12 books a year, but you know what? The broad majority of adults don’t even read that many. The median is 4.
Personally, I read a lot more than 12 books a year, but the list I want to read is a mile long, and the list of books I have time to read is short.
The average reading speed for an adult is about 300 words per minute. That means a 70,000 word novel, which is one about 250 pages in length, will take a reader of average speed about four hours to read. [ It’s worth noting that reading speed (within a normal range) and reading level do not correlate. Reading at average speed does not mean you are a reader of average level or acuity. ]
So when you ask someone to buy your book, you’re asking them to invest several hours of their precious time reading the words you have written. And you’re asking them to pay you for the privilege of doing so.
Well, they should pay. Because good books are very hard to write. And your book should be good. ‘Good’ means good relative to the millions of other books out there that they could be reading instead of yours. Your book should be worth their time.
But let’s get back to that arithmetic thing. Suppose every writer’s book is as equally amazing as every other one; every book is a masterwork (or no book is), each as worthy of a reader’s time as the next. Suppose I’m just some asshole, and there aren’t good books, and great books, and crappy books that aren’t worth anyone’s time, but just a whole lot of, well, books! And some books are good for some readers, and others are good for other readers, and they aren’t better or worse, it is just different strokes for different folks.
THEN everyone can be a writer, right?
Can everyone be a rock star? Can everyone be rich? Can everyone be a movie star? Can everyone become President? Hell no. Not because people are mean, but because those things are intrinsically exclusive and rare.
In fact, I have seen celebrities on TV, on more than one occasion, express how they wished that everyone could be rich. And they actually didn’t seem to understand why that wasn’t possible.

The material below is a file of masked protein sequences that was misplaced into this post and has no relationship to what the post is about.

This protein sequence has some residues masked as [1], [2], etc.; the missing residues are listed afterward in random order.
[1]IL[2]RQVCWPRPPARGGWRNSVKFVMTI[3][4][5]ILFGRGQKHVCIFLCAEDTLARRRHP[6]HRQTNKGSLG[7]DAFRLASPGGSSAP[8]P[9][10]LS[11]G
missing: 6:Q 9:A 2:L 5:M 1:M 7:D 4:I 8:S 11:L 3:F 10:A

It’s simple math that if you spread all the wealth in the world equally among all the people in the world tomorrow, nobody would have very much. Economists who study this place the global per capita GDP at about $13,000 USD.
[ Woah, think about that for a moment. Per capita GDP includes infants and the elderly. So if wealth was actually evenly distributed throughout the world, pretty much every family in the world would be middle class. We normal humans really are getting screwed big time by the rich. Even in the United States, $65,000/year is a pretty decent income for a family of five, and we only do that well here by exploiting a large portion of the rest of the world’s population which is significantly less well off. ]
But anyway, that’s why everyone can’t be rich, in case it’s not painfully obvious. The reason why one person can be rich is because MANY other people are not rich. The natural resources and total wealth of the world are intrinsically limited, not infinite. Just like the time that people have to read books.
A writer can only be a writer if they have an audience. They can only make a living from their work if they have a BIG audience. If everyone in the audience is trying to sell their own books, then no one makes money, no one really gets their books read much, and the whole foundation of literary culture crumbles under the ground.
And that is the reality of most of the self-publishing world: the businesses making money are the ones selling self-publishing books and services to the frothy crowd chasing the gold rush; almost none of the self-published writers are making any money; almost none of the self-published authors are being read by a significant audience; traditionally published authors are also being read less than they were in the past, because people who used to read them are busy writing their own books and trying to get others to buy their own books and read them; and almost no one with any actual talent, voice, or potential to be a significant writer is able to be heard because of the heretofore unimaginably degraded signal-to-noise ratio.